Overview of contact lenses
- Michael J Lipson, OD, FAAO
Michael J Lipson, OD, FAAO
- Assistant Professor of Ophthalmology and Visual Sciences
- University of Michigan
An estimated 40.9 million people aged 18 and older in the United States (one in six adults) wear contact lenses, with 93 percent wearing soft lenses and the remainder rigid gas-permeable lenses .
The types of available contact lenses, indications for their use, and appropriate care to decrease the risk of infection or trauma will be reviewed here. The complications with contact lens use are discussed separately. (See "Complications of contact lenses".)
Contact lenses may be categorized by their compositional material, wearing schedule, disposal schedule, permeability, water content, and type of correction (figure 1 and figure 2). With many new lens types available, there are alternatives to help most patients achieve comfortable lens wear with clear vision. New types of contact lenses are continually being introduced with the intent to decrease risks of infection, inflammation, and conjunctival trauma while maximizing vision correction and convenience of use .
Soft lenses are used to correct a variety of refractive errors, including myopia, hyperopia, astigmatism (toric lenses), and presbyopia (multifocal lenses). Not every prescription is available in every material or brand. Certain refractive errors, caused by keratoconus or other corneal distortions, may not be correctable with soft lenses.To continue reading this article, you must log in with your personal, hospital, or group practice subscription. For more information on subscription options, click below on the option that best describes you:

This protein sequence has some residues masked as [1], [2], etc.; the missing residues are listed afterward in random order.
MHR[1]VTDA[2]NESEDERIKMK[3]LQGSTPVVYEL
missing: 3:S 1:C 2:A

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- LENS TYPES
- Hydrophilic/soft lenses
- - Composition
- - Length of wear
- Special use soft lenses
- - Tinted soft lenses
- - Bandage lenses
- - Piggyback fitting
- Rigid gas-permeable lenses
- Scleral lenses
- Hybrid contact lenses
- Overnight corneal reshaping (OCR)
- - Efficacy
- - Reversibility and safety
- - Candidates for OCR
- Multifocal lenses
- Future developments
- CONTACT LENS FITTING AND FOLLOW-UP
- LENS CARE
- Potential complications
- Guidelines for prevention of infectious keratitis
- Soft lens solutions
- - Multipurpose solutions
- - Peroxide systems
- Rigid gas-permeable solutions
- Lubricating drops
- Application and removal technique
- SUMMARY AND RECOMMENDATIONS